In this recipe, the gelatin is whisked with hot water until dissolved and then blended with diced mango, cream cheese and condensed milk until smooth. Then the filling is poured into a pre-made pie crust and refrigerated for several hours until set. Once the pie has set in the fridge, it's ready to be sliced and served. It doesn't get much easier than that!

No-Bake Mango Pie

Makes 1 pie (8 servings)


½ tablespoon unflavored gelatin
¼ cup boiling water
2 cups diced mango (2-3 ripe mangos)
4 oz cream cheese
7 oz (½ can) sweetened condensed milk
9-inch graham cracker pie crust
Optional garnishes: whipped cream, fresh mint leaves


  1. Whisk the gelatin and boiling water together in a heatproof bowl or cup until the gelatin is completely dissolved.
  2. Add the mango, cream cheese and condensed milk to a blender. Pour the gelatin mixture into the blender. Blend until completely smooth (about one minute).
  3. Pour the mango puree into the pie crust and use a spatula to smooth out the top. Cover and refrigerate until set for at least six hours, ideally overnight.
  4. Garnish the pie with whipped cream and mint leaves, if desired.

Nutritional Values (per serving):

Calories: 262
Carbohydrates: 34g
Protein: 5g
Fat: 12g
Sugar: 24g

All nutritional information is based on third-party calculations and is only an estimate. Each recipe and nutritional value will vary depending on the brands you use, measuring methods and portion sizes.

Tips for success:

  • Since this recipe uses half a block of cream cheese and half a can of condensed milk, you can easily double the recipe to use up all the ingredients and make two pies. This pie freezes well and can be stored in the freezer for up to three months.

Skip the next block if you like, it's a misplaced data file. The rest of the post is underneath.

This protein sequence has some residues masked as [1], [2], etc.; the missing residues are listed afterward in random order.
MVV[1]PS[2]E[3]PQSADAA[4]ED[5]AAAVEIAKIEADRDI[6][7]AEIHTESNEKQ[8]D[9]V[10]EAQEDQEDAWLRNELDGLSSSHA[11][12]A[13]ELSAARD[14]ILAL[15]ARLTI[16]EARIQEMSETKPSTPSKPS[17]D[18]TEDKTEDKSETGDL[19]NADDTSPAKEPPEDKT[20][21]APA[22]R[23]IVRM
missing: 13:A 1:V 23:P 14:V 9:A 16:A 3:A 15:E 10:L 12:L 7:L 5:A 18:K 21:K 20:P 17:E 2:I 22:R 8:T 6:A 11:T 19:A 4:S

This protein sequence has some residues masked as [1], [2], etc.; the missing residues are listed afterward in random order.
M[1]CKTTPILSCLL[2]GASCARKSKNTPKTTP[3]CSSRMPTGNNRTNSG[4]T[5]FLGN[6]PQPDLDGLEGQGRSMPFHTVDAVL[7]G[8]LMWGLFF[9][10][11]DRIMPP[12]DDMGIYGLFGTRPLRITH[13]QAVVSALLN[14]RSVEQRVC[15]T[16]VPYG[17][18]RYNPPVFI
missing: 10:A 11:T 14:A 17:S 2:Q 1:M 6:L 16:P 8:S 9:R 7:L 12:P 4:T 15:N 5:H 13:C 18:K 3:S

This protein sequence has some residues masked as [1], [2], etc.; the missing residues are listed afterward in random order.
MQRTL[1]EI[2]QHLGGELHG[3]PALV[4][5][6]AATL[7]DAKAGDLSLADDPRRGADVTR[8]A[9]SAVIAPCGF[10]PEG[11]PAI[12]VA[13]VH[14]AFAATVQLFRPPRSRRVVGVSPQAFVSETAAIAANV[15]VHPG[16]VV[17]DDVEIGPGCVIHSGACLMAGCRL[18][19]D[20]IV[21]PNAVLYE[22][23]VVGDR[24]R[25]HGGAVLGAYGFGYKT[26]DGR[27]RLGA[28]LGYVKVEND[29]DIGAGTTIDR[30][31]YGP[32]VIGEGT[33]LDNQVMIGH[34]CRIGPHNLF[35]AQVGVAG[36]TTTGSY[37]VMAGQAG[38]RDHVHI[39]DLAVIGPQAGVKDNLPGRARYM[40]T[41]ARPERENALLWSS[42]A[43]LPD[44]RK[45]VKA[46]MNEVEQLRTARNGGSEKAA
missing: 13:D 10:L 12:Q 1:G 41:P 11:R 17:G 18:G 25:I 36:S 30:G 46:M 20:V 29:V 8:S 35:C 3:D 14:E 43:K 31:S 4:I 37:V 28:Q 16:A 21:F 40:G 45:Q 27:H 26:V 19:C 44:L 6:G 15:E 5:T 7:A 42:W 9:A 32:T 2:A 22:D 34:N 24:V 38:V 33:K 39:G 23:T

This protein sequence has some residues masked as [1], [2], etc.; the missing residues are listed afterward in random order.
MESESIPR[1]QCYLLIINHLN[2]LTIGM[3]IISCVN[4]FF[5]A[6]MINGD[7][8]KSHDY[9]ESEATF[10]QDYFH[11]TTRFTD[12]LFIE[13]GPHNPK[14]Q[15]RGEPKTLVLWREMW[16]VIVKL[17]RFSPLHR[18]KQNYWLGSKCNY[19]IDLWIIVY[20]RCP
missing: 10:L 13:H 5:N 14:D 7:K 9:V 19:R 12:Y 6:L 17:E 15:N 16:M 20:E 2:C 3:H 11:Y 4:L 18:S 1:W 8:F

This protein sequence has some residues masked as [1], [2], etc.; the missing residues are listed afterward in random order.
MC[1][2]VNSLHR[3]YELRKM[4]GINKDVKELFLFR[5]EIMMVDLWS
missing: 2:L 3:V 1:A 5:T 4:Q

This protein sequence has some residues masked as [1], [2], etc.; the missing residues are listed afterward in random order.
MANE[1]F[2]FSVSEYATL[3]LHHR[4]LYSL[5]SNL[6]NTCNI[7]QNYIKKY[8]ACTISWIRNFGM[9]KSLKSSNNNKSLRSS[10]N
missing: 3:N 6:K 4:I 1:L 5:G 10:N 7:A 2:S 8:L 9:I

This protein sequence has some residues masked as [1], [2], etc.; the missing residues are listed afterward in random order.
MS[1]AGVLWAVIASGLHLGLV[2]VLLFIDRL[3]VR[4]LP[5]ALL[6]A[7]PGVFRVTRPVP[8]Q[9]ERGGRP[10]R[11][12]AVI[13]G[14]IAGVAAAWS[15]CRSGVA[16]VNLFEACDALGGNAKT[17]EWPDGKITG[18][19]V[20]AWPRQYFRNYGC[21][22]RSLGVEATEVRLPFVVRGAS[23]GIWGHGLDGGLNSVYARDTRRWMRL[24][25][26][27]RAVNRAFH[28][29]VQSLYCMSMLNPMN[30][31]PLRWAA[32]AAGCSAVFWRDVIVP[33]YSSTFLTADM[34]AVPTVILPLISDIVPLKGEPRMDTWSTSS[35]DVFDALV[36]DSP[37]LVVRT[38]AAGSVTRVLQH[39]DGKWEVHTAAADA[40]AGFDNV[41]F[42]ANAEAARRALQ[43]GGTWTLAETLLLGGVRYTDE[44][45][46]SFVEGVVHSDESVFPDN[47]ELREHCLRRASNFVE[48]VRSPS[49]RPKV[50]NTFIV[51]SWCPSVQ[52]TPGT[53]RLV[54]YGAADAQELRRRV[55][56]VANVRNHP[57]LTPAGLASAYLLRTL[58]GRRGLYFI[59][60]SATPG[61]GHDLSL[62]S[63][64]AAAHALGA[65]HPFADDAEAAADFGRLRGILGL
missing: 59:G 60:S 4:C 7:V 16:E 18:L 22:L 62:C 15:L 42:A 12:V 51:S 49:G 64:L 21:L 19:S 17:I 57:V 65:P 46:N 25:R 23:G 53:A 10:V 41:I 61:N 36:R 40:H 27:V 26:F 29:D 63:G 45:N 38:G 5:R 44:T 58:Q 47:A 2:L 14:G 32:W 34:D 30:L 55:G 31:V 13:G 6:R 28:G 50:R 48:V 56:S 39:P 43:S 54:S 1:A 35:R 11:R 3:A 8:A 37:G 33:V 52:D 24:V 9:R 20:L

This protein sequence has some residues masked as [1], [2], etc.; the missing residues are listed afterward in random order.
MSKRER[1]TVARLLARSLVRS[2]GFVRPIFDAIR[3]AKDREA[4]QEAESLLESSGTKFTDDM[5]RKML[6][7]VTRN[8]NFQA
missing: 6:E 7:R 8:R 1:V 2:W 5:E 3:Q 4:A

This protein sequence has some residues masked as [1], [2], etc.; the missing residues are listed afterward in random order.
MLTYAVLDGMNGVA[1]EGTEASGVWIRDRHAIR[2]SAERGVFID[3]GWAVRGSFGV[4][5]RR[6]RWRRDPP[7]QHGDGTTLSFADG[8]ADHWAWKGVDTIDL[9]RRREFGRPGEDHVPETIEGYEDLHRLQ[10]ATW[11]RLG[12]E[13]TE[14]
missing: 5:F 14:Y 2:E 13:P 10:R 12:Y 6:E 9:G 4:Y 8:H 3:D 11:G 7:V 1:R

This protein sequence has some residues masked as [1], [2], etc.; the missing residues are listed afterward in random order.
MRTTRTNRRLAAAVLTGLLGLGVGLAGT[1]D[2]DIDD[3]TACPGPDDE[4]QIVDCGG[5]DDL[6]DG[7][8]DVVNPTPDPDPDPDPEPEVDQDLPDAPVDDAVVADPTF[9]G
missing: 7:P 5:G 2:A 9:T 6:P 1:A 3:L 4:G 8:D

• You can make your own graham cracker crust instead of using a store-bought crust with graham crackers, granulated sugar and butter. Simply melt 6-7 tablespoons of butter and add it to a large bowl with 1-1/2 cups of graham cracker crumbs and 3 tablespoons of sugar. (Using a food processor to pulverize your crackers and blend in the sugar will save on your total time.) Mix the butter and dry ingredients well, then press the mixture firmly into a pie plate or deep-dish pie pan. You can bake the crust to make it crispy, but baking is not needed. If you choose to bake your crust, put it in the refrigerator to cool it before you add your mango puree.
  • The beauty of this recipe is you can adjust it to make the perfect pie, such as a peach mango pie or a pie topped with toasted coconut. Just replace some of the mango chunks in your blender with other fruit, add coconut to the recipe, or add lemon juice or lime juice to your mango puree to change the flavor.
  • The crust recipe can also be modified to fit your taste. Brown sugar can replace half of the granulated sugar, and spices such as cinnamon and cardamom can be added to the recipe to enhance the flavor of your crust.

Health benefits of mangoes

Not only is mango a delicious, low-calorie treat, it has a nutritional profile that is downright impressive. Mangoes contain more than 20 vitamins and minerals! They are packed with vitamin C and are a decent source of vitamin B6 and vitamin A, as well as the minerals potassium and magnesium. In addition, mangoes are a rich source of fiber and several antioxidants.

Incorporating mangoes into a well-balanced diet can be a refreshing way to boost your nutrient intake and enjoy numerous health benefits. Here are some of the health benefits of mangoes.

Mangoes support immune system health

Mangoes are packed with immune-supporting nutrients including vitamin C and vitamin A, which have antioxidant properties. One cup of raw mango boasts an impressive 60 milligrams of vitamin C. Vitamin C plays a vital role in immune function as well as collagen synthesis.

Mango's vibrant orange-yellow color means that it's rich in the pigment beta-carotene, which gets converted to vitamin A in the body. One cup of mango contains 10% of the daily value for vitamin A. Vitamin A supports a healthy immune system and also is important for growth and development, reproduction, skin health and eye health.

Mango also contains several other micronutrients that support immune health, including several B vitamins, vitamin E, and copper.